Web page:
Close-up of young woman's hair being combed


Just thinking about it makes you itchy: Head lice—the scourge of school nurses near and far. Bristol Elementary School in the Webster Groves School District, like other schools across the country, provides parents with a three-page information packet about the symptoms, transmission, diagnosis and treatment of head lice. Information included notes that the American Academy of Pediatrics recommends that no healthy child be excluded from or allowed to miss school because of head lice and that ‘no nit’ policies for return to school are to be discouraged. Nits are the eggs that can be found on the hair shaft near the scalp. They hatch into nymphs, the immature lice that feed on human blood but cannot yet reproduce. Within 12 days, nymphs develop into adult lice, which can survive for up to a month on the scalp. They are about the size of a sesame seed, and are tan to grayish-white in color.

The Centers for Disease Control and Prevention estimate that 6 million to 12 million infestations occur each year. “It does require medical treatment; however, it is not a serious problem,” says Dr. Colleen Seematter, a pediatrician with Mercy Clinic Pediatrics. “Over-the-counter treatments, such as Nix and Rid, combined with combing the hair carefully to remove nits is often effective. However, some lice are resistant to treatment.”

Physicians prescribe topical medication, such as Ovide and Ulesfia, to treat lice that survive despite OTC treatment. Seematter notes that there are some studies that show the oral antibiotic Septra or an oral anti-infective called Ivermectin also are effective for resistant lice.

Once lice are gone, they don’t come back unless the child is again infested through direct contact, says Dr. Jennifer Foersterling, a pediatrician with SSM Pediatrics and former director of pediatrics at the St. Louis County Health Department. “Head lice do not transmit or cause any diseases, and they are not a health hazard,” she says. “It is possible that the scratching may cause a superficial bacterial infection, but this is rare.”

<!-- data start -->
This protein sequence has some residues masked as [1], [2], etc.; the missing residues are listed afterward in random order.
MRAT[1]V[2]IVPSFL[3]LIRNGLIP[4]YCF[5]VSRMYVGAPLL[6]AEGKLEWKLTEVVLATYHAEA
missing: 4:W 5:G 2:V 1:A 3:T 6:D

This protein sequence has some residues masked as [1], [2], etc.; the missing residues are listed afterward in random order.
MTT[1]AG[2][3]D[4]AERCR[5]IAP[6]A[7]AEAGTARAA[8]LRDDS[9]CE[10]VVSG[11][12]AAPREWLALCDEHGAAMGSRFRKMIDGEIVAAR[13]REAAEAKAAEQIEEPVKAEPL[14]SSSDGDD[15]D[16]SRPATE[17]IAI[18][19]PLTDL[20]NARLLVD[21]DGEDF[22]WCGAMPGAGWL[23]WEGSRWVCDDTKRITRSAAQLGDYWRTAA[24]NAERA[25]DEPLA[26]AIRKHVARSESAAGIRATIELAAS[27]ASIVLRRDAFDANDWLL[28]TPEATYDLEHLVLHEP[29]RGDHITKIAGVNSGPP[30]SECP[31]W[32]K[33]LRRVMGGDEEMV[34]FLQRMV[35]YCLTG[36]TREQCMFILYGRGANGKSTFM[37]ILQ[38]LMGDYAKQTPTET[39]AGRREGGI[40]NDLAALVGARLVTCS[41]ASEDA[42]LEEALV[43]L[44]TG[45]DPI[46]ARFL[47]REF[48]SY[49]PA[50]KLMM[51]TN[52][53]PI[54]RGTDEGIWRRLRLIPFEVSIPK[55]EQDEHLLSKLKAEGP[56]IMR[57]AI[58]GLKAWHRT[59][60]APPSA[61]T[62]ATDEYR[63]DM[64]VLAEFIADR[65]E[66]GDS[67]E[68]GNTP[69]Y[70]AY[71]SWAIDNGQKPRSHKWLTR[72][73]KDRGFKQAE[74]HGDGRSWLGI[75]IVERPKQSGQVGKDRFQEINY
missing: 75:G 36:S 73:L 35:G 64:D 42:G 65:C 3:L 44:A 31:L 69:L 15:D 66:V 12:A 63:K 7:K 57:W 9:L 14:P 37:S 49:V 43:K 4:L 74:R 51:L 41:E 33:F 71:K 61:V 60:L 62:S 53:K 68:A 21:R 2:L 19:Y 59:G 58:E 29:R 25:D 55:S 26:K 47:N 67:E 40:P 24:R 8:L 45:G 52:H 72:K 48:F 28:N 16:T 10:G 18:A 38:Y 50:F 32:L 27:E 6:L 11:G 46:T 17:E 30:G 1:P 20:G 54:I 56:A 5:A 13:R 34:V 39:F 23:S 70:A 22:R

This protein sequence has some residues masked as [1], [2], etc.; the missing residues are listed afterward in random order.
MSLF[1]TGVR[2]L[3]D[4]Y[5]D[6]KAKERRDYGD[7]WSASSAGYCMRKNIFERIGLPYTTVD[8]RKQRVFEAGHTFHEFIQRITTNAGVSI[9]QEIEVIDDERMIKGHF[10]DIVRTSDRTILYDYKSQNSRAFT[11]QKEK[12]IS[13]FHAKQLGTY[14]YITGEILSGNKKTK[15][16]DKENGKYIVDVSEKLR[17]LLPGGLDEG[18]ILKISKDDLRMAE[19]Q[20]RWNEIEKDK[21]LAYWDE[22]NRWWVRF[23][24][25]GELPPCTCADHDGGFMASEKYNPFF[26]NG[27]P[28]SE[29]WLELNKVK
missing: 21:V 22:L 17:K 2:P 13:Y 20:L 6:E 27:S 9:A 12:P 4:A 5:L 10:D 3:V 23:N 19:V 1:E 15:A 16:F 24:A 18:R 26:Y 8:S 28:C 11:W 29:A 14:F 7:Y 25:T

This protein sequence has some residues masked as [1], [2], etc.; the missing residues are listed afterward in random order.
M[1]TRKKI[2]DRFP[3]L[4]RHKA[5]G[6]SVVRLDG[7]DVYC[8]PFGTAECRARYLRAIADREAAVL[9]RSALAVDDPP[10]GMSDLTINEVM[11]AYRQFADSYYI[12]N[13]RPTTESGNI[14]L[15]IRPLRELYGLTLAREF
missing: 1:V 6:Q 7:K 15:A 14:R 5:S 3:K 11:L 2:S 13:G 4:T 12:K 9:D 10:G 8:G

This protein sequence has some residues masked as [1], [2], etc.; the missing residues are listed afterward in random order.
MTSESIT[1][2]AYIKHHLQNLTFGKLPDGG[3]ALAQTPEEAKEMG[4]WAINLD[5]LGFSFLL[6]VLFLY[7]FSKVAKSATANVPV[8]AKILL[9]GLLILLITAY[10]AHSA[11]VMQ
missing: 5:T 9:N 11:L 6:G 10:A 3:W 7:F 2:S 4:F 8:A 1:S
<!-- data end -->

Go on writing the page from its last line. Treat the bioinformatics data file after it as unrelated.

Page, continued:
Most cases of lice infestation are diagnosed when the child complains of a tickling or itching sensation on the head, which may be especially bothersome at night when lice tend to be more active.

“Children should be taught not to share hats, combs or brushes; but these items rarely are what cause the transmission,” Foersterling says. “It is difficult to prevent infection as often the child who is infested is not symptomatic.” Seematter adds that once diagnosed, all towels, sheets, pillowcases, hats and jackets used by the child be washed and dried on the hottest settings. Things that can’t be washed, such as throw pillows or stuffed animals, should be sealed in an air-tight trash bag for two weeks.

The most important message for parents whose child is infested is ‘don’t panic,’ Foersterling says. “Lice are not a health threat— they are a nuisance. There is likely nothing you could have done to prevent it, and it can be treated.”